No sign of the yeti so far, though.

Monday, March 23, 2015

11,000 Feet and Counting

I really, really wish I had some pictures for your entertainment, but I don't. You'll have to wait until I get back to Kathmandu in 9 or so days. For those of you who are wondering, I am on my way to Everest Base Camp with my Providence College buddy, Jeff. We are currently sitting in a cafe in Namche Bazaar, located at about 3440 meters, which is almost 11,000 feet. Our highest destination is at 5550 meters, so we still have quite a ways to go.

I am disinclined to write too many details because I hate writing on my tablet. It's like asking for typos. Here are some highlights though:

March 19 - I arrive safely back in Kathmandu from Pokhara. Jeff shows up safely at our hotel around 11:30 pm.

March 20 - After breakfast, we take a city tour, followed by a thrilling trip to the airport to retrieve Jeff's lost bag. We kind of wander in upstream, and no one seems to care. Great security.

March 21 - An early flight on a 14-seat prop plane brings us to Lukla (the gate to Everest). We trek for almost 3 hours. Jeff spends the rest of the day teaching me to play poker.

March 22 - Within a 7 hour trekking day, we ascend 600 meters in about 3 hours. One word: brutal. Jeff eventually admits to having been violently ill with food poisoning the night before. He's a trooper. The trail includes several suspension bridges, including one a little over 100 meters (330 feet) above the rushing rapids below. Eventually, we catch our first view of Everest.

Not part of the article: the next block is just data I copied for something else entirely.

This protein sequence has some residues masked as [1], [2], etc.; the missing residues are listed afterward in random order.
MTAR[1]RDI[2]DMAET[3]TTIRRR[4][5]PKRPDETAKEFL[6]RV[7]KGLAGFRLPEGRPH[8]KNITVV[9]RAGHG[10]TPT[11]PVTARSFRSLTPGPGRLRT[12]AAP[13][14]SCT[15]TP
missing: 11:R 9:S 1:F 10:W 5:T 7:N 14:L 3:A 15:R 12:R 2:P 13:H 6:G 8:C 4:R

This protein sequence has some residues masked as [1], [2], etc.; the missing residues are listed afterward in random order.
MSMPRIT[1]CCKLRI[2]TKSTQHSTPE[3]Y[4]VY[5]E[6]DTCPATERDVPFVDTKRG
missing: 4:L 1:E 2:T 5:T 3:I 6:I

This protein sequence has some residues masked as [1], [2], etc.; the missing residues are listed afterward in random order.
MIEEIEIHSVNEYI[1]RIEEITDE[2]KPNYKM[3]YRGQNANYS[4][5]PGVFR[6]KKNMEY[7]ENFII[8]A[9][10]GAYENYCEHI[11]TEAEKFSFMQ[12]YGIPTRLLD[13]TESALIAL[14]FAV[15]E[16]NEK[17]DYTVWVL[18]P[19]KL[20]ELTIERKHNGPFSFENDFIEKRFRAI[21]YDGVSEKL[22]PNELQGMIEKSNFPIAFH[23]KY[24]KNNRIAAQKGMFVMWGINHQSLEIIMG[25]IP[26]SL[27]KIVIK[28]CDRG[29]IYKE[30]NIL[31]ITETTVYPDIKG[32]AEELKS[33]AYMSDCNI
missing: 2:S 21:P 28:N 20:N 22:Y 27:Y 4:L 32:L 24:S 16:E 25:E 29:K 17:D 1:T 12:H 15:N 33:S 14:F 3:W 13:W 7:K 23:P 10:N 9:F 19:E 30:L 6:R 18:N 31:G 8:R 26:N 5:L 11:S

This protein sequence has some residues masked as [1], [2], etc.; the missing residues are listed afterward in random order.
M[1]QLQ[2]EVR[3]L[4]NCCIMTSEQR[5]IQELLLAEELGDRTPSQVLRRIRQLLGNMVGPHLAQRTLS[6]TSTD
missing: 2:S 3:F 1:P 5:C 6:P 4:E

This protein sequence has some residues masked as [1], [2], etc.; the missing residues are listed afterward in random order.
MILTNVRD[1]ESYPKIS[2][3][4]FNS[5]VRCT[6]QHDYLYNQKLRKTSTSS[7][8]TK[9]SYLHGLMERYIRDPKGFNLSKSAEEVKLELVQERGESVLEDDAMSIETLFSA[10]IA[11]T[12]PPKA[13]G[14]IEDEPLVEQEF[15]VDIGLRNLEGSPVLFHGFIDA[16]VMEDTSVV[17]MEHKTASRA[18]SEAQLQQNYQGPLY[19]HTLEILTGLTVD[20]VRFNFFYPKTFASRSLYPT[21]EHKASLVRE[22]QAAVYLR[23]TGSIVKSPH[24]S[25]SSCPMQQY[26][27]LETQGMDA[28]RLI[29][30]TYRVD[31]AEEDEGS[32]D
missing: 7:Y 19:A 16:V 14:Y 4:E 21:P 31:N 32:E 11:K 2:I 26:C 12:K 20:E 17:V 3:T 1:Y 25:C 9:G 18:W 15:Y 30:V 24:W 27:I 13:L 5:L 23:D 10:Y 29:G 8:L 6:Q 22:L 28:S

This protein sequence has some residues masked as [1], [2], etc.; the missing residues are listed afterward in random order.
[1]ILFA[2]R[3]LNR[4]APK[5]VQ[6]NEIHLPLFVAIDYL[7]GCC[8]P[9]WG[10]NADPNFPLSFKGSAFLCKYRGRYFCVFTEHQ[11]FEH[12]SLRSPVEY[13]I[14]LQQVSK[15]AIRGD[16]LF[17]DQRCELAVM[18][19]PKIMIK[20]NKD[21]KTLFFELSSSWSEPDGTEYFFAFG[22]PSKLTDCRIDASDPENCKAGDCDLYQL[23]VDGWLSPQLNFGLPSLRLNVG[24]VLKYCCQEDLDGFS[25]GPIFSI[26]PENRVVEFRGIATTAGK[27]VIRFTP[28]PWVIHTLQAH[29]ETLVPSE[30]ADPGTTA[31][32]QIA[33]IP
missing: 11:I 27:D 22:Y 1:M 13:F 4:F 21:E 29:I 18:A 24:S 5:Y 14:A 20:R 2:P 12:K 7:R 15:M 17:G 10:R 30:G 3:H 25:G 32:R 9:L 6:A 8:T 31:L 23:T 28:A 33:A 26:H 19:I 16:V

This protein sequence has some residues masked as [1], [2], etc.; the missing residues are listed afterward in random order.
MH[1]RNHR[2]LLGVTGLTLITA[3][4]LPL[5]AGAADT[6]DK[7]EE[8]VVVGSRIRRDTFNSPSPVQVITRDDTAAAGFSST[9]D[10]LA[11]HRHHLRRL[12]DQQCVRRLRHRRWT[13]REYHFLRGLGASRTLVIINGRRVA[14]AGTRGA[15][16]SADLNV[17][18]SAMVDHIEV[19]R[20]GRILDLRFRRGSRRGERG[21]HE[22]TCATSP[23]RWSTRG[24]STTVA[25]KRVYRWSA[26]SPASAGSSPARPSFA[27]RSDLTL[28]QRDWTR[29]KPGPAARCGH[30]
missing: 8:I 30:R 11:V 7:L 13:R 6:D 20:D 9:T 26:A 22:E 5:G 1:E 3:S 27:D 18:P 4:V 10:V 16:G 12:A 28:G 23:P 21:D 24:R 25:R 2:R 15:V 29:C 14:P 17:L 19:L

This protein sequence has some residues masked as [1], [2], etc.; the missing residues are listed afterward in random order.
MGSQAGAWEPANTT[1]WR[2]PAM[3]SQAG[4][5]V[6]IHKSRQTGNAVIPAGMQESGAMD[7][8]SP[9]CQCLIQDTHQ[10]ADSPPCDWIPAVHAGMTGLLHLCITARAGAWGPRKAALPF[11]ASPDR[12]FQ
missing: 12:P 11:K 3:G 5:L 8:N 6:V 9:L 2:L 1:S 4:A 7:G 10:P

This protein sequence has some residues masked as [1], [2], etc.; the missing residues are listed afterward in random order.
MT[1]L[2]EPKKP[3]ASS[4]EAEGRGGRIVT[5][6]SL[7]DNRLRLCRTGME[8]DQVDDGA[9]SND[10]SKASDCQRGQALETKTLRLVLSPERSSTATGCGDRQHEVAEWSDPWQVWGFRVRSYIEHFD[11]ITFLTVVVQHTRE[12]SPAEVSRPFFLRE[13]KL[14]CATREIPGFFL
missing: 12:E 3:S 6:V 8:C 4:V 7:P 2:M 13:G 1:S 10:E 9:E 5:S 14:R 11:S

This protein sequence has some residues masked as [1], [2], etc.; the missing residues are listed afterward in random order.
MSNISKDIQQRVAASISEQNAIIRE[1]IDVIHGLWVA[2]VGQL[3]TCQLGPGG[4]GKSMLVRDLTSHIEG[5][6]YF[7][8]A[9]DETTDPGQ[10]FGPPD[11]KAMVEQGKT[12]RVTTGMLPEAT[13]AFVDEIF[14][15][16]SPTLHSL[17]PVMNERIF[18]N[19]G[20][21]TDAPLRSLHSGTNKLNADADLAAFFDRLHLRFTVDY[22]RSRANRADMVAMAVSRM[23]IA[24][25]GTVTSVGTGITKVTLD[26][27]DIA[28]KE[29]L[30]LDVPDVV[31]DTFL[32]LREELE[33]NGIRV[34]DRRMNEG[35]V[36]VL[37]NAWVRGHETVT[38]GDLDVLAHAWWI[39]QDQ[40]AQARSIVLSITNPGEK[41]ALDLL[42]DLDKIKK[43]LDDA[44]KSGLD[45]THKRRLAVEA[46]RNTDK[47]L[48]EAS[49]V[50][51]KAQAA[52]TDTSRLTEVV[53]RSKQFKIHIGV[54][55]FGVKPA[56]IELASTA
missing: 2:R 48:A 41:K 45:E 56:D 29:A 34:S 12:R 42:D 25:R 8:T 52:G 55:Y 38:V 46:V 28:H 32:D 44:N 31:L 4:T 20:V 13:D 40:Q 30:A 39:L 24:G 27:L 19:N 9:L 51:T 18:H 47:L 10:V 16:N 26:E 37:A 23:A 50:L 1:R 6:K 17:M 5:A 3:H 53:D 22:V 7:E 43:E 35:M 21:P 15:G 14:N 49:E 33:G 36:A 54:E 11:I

Namche is the most welcome sight in the world.

March 23 - After 12 hours of sleep, Jeff is much better. We take a short acclimatization hike to the Sherpa Museum overlooking Namche, and spend the balance of the day resting.
So yeah. Our guide is excellent, our porter is excellent. This may be the most beautiful place in the world, at least to my sense of what constitutes natural beauty.

Thursday, March 19, 2015

Your Weekend Update

I apologize for the lack of activity recently. I have many stories and many pictures, but little time for posting any of them. I left my host family one week ago, and haven't had a moment to relax since. There has been much packing and unpacking and repacking and such - especially when I brought three cardboard boxes to a shipping company that combined them into a 65 pound super-package that arrived in America about two days after they shipped it.